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Tuesday, August 16, 2022
BANGALORE, Jan 13 2012 (IPS) - Tucked away in a dense and ecologically diverse tiger reserve in Southern India, tribes-people and wildlife defenders are locked in a battle of indigenous peoples’ rights versus wildlife rights.
Earlier this year the Soligas – a tribe hailing from the Billigiri Ranga Temple Hills tiger reserve (BRT) – won the rights to their ancestral land, following a thorny legal encounter with the state forest department, which had earlier threatened to displace 1,500 indigenous families in order to protect 30 endangered tigers.
Tribal representatives insist that the Soligas’ presence on the reserve is not detrimental to the tigers, claiming back in December, “We have been the ones who looked out for the tigers. Give us poison rather than move us from our home.”
Last month the tribe secured access to 60 percent of the forest that they claim is their ‘birthright’ and rejected a relocation package outside the tiger reserve, which is situated at the confluence of the Eastern and Western Ghats in Chamrajnagar district in India’s southern state of Karnataka.
A press release by the UK-based tribal advocacy group Survival International said last year, “This unprecedented move brings an end to (the tribe’s) fears of eviction and the ban on their right to hunt and cultivate.”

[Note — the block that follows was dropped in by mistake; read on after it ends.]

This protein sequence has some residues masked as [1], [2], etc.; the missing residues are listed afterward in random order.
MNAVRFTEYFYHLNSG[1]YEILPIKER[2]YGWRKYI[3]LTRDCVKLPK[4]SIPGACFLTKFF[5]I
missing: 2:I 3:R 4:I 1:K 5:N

But wildlife conservationists across India are deeply alarmed by the tribe’s decision to stay in the BRT, since it does not appear to take into account the irreversible impact of human settlement on wildlife populations and complex ecologies.
The BRT was officially declared a protected reserve last year, when scientists discovered it was home to a huge variety of wildlife including endangered tigers, leopards, elephants, wild dogs, bears, 270 species of endemic birds, scores of snake varieties and other reptiles, as well as turtles and monitor lizards, all in a 541 square kilometre forest.
Anthropologists say this dense concentration of wildlife is already a strain on nature’s ability to provide adequately for all the forest’s dwellers. Add to this a human settlement that relies heavily on forest produce for its survival and the situation bodes badly for the wildlife.
The Soligas are considered by many to be to be an environmentally “low impact” group. They worship a 1000-year-old tree as their supreme deity and have, for centuries, lived as one with the forest.
“The Soligas’ traditional health care system is holistic, [relying on] herbal remedies. Their customary diet includes millet, pulses and 20 varieties of leafy vegetables found in the forest,” said H. Sudarshan of the tribal advocacy NGO Vivekananda Girijan Kalyan Kendra (VGKK).
However, the Soligas’ transition from a subsistence community into increased participation in the formal market economy through trade in forest products has increased their environmental impact on the reserve.
“Excluding firewood extraction, trade and consumption of minor forest produce (like herbs, roots, tubers, barks and mosses) account for 60 percent of their total cash income; they supplement their incomes by working as daily wage labourers with either the forest department or with the forest fringe coffee estates,” Siddappa Shetty, a senior fellow at the Ashoka Trust for Research in Ecology and Environment in the BRT, told IPS.